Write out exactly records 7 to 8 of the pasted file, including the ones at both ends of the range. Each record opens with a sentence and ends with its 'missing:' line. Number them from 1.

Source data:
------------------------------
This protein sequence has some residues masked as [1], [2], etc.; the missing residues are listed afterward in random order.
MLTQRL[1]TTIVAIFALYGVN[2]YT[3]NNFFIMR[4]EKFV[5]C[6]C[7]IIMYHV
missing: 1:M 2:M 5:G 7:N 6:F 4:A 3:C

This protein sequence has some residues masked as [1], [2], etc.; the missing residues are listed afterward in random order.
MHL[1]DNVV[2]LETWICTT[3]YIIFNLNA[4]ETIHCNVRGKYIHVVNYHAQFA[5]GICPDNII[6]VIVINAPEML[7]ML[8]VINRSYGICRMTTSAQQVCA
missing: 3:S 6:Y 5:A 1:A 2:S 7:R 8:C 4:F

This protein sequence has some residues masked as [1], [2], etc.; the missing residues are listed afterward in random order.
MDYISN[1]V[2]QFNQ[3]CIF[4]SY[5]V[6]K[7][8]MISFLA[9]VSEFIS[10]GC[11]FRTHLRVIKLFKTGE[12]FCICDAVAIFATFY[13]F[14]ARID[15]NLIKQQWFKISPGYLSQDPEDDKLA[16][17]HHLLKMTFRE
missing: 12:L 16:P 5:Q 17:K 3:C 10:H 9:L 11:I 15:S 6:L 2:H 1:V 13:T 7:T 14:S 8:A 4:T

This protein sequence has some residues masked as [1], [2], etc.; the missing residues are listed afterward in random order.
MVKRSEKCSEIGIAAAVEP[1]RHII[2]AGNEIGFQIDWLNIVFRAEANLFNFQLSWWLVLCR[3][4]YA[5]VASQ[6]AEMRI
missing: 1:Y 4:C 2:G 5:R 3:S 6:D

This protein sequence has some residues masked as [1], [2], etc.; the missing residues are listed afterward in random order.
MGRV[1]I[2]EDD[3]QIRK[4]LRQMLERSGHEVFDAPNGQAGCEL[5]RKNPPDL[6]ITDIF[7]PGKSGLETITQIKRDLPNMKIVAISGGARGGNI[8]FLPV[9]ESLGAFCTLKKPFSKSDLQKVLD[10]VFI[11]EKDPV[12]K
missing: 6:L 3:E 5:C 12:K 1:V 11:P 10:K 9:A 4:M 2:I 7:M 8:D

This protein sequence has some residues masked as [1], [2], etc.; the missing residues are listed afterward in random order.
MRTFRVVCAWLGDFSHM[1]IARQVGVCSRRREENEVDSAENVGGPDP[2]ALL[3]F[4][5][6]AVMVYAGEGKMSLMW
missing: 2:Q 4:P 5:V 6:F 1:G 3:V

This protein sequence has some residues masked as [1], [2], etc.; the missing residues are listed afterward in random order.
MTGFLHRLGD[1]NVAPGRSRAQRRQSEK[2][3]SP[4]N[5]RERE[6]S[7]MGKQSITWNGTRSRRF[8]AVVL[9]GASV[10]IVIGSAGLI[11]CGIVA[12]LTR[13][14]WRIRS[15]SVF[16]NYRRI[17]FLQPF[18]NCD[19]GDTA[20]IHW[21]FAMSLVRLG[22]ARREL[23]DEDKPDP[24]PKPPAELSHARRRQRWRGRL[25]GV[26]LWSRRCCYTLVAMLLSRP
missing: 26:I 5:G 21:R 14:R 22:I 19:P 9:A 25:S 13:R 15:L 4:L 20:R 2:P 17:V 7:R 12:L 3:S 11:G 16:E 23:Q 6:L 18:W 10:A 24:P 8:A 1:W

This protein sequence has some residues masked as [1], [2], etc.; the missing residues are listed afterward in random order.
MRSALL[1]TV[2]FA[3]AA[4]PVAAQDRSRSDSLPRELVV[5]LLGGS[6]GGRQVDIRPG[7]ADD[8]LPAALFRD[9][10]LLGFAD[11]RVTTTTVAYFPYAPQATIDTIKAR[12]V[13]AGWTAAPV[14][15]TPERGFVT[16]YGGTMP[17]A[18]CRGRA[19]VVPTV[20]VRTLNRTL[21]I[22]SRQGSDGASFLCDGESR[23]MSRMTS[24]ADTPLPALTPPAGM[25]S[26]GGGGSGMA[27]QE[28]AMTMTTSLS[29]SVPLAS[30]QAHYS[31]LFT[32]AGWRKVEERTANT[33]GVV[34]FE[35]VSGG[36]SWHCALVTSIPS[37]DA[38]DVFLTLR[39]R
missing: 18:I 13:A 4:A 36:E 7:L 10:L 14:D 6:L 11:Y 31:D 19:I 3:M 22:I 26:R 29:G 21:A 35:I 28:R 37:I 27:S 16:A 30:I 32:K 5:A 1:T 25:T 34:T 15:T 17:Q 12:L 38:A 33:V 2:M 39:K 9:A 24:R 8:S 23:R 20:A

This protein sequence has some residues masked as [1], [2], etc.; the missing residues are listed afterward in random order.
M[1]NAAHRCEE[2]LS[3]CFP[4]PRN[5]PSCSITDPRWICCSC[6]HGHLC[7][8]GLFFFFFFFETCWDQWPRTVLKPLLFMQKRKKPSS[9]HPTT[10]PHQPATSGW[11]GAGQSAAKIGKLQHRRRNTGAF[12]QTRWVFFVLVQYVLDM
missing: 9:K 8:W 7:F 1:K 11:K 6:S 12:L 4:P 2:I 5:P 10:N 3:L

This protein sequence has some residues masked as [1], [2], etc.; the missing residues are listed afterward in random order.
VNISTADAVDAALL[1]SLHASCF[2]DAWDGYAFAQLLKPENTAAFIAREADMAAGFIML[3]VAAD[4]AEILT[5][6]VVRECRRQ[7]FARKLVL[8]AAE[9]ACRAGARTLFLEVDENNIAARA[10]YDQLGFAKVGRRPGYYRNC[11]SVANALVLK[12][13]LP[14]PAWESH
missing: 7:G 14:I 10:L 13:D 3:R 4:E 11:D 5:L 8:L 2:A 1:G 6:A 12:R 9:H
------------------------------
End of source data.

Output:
This protein sequence has some residues masked as [1], [2], etc.; the missing residues are listed afterward in random order.
MTGFLHRLGD[1]NVAPGRSRAQRRQSEK[2][3]SP[4]N[5]RERE[6]S[7]MGKQSITWNGTRSRRF[8]AVVL[9]GASV[10]IVIGSAGLI[11]CGIVA[12]LTR[13][14]WRIRS[15]SVF[16]NYRRI[17]FLQPF[18]NCD[19]GDTA[20]IHW[21]FAMSLVRLG[22]ARREL[23]DEDKPDP[24]PKPPAELSHARRRQRWRGRL[25]GV[26]LWSRRCCYTLVAMLLSRP
missing: 26:I 5:G 21:R 14:R 22:I 19:P 9:A 25:S 13:R 15:L 4:L 20:R 2:P 17:V 7:R 12:L 3:S 11:G 16:E 23:Q 6:L 18:W 10:A 24:P 8:A 1:W

This protein sequence has some residues masked as [1], [2], etc.; the missing residues are listed afterward in random order.
MRSALL[1]TV[2]FA[3]AA[4]PVAAQDRSRSDSLPRELVV[5]LLGGS[6]GGRQVDIRPG[7]ADD[8]LPAALFRD[9][10]LLGFAD[11]RVTTTTVAYFPYAPQATIDTIKAR[12]V[13]AGWTAAPV[14][15]TPERGFVT[16]YGGTMP[17]A[18]CRGRA[19]VVPTV[20]VRTLNRTL[21]I[22]SRQGSDGASFLCDGESR[23]MSRMTS[24]ADTPLPALTPPAGM[25]S[26]GGGGSGMA[27]QE[28]AMTMTTSLS[29]SVPLAS[30]QAHYS[31]LFT[32]AGWRKVEERTANT[33]GVV[34]FE[35]VSGG[36]SWHCALVTSIPS[37]DA[38]DVFLTLR[39]R
missing: 18:I 13:A 4:A 36:E 7:L 10:L 14:D 6:L 11:Y 31:D 19:I 3:M 22:I 26:R 29:G 21:A 35:I 28:R 37:I 27:S 16:A 30:I 32:K 5:A 1:T 25:T 34:T 15:T 17:Q 12:L 38:A 33:V 2:M 39:K 9:A 24:R 8:S 23:R 20:A